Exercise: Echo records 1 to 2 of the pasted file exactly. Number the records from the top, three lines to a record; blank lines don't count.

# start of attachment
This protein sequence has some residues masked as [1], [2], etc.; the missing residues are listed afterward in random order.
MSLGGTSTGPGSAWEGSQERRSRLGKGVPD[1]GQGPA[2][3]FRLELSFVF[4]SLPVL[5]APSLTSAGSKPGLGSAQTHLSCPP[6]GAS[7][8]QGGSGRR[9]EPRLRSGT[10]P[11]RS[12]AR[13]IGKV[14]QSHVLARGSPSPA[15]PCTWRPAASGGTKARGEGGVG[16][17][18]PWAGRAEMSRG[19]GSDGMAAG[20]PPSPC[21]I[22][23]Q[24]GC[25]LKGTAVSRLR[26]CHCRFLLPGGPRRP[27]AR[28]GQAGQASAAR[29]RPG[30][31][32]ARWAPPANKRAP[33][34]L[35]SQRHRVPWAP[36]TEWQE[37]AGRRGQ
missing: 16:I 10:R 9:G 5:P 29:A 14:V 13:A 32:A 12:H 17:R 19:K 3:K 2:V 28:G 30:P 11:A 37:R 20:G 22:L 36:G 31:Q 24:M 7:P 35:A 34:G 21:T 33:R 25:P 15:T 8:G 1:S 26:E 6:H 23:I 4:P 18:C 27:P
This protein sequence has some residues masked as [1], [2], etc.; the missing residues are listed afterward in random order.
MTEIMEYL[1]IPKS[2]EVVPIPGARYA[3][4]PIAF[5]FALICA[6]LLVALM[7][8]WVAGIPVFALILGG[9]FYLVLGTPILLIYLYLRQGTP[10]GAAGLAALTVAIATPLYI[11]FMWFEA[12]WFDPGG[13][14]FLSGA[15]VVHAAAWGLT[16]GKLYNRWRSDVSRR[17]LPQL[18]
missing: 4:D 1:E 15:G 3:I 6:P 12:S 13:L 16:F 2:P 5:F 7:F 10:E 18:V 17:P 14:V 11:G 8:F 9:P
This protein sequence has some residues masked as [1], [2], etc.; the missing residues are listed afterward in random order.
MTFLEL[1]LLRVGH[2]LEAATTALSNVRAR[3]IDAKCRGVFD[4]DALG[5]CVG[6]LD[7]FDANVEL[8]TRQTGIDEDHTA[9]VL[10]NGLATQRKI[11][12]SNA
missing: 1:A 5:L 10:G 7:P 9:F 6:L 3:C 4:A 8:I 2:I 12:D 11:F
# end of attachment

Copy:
This protein sequence has some residues masked as [1], [2], etc.; the missing residues are listed afterward in random order.
MSLGGTSTGPGSAWEGSQERRSRLGKGVPD[1]GQGPA[2][3]FRLELSFVF[4]SLPVL[5]APSLTSAGSKPGLGSAQTHLSCPP[6]GAS[7][8]QGGSGRR[9]EPRLRSGT[10]P[11]RS[12]AR[13]IGKV[14]QSHVLARGSPSPA[15]PCTWRPAASGGTKARGEGGVG[16][17][18]PWAGRAEMSRG[19]GSDGMAAG[20]PPSPC[21]I[22][23]Q[24]GC[25]LKGTAVSRLR[26]CHCRFLLPGGPRRP[27]AR[28]GQAGQASAAR[29]RPG[30][31][32]ARWAPPANKRAP[33][34]L[35]SQRHRVPWAP[36]TEWQE[37]AGRRGQ
missing: 16:I 10:R 9:G 5:P 29:A 14:V 13:A 32:A 12:H 17:R 19:K 3:K 2:V 28:G 30:P 11:A 37:R 20:G 22:L 36:G 31:Q 24:M 7:P 35:A 34:G 21:T 33:R 25:P 15:T 8:G 1:S 26:E 6:H 23:I 4:P 18:C 27:P
This protein sequence has some residues masked as [1], [2], etc.; the missing residues are listed afterward in random order.
MTEIMEYL[1]IPKS[2]EVVPIPGARYA[3][4]PIAF[5]FALICA[6]LLVALM[7][8]WVAGIPVFALILGG[9]FYLVLGTPILLIYLYLRQGTP[10]GAAGLAALTVAIATPLYI[11]FMWFEA[12]WFDPGG[13][14]FLSGA[15]VVHAAAWGLT[16]GKLYNRWRSDVSRR[17]LPQL[18]
missing: 4:D 1:E 15:G 3:I 6:P 12:S 13:L 16:F 2:P 5:F 7:F 10:E 18:V 17:P 14:V 11:G 8:F 9:P